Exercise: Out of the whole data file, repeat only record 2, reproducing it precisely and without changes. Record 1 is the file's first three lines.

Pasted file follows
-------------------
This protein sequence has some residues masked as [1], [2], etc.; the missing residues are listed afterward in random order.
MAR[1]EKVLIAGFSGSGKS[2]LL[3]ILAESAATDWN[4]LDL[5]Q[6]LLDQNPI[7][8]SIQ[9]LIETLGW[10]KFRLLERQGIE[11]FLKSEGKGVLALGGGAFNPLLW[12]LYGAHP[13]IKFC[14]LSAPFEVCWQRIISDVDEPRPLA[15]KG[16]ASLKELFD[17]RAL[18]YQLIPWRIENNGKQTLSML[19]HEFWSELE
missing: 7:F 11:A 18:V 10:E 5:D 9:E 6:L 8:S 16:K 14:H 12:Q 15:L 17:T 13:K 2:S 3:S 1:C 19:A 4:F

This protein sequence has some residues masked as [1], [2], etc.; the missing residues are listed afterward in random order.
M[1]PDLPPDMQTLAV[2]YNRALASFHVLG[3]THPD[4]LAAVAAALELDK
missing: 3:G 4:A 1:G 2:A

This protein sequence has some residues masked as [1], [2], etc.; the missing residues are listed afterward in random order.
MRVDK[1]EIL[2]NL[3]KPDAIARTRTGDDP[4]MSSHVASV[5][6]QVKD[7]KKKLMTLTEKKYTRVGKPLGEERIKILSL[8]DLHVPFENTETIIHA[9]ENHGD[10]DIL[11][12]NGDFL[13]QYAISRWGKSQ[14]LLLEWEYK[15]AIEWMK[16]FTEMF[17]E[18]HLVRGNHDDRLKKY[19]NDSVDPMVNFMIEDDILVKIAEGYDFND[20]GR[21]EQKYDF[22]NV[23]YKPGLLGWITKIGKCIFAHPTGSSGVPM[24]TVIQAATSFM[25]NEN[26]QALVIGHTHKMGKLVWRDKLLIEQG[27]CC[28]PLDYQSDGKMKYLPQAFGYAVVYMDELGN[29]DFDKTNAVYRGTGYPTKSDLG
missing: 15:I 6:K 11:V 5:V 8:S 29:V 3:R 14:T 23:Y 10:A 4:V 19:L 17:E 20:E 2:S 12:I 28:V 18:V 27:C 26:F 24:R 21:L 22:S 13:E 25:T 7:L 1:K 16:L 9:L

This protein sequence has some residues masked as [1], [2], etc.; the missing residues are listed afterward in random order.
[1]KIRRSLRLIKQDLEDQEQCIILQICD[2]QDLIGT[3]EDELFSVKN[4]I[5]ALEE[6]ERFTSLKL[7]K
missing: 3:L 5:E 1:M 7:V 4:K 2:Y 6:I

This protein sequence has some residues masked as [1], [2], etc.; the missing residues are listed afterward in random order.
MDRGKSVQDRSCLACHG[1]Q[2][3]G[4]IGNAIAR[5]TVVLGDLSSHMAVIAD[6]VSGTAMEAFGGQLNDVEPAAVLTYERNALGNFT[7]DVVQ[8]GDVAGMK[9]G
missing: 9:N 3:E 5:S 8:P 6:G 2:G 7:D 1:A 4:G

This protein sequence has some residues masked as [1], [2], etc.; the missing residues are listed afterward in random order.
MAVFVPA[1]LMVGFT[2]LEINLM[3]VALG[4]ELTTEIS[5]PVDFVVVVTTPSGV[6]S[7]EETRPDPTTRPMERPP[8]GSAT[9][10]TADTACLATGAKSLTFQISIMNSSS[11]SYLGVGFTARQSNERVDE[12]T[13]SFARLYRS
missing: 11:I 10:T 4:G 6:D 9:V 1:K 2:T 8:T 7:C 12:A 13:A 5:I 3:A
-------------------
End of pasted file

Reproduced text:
This protein sequence has some residues masked as [1], [2], etc.; the missing residues are listed afterward in random order.
M[1]PDLPPDMQTLAV[2]YNRALASFHVLG[3]THPD[4]LAAVAAALELDK
missing: 3:G 4:A 1:G 2:A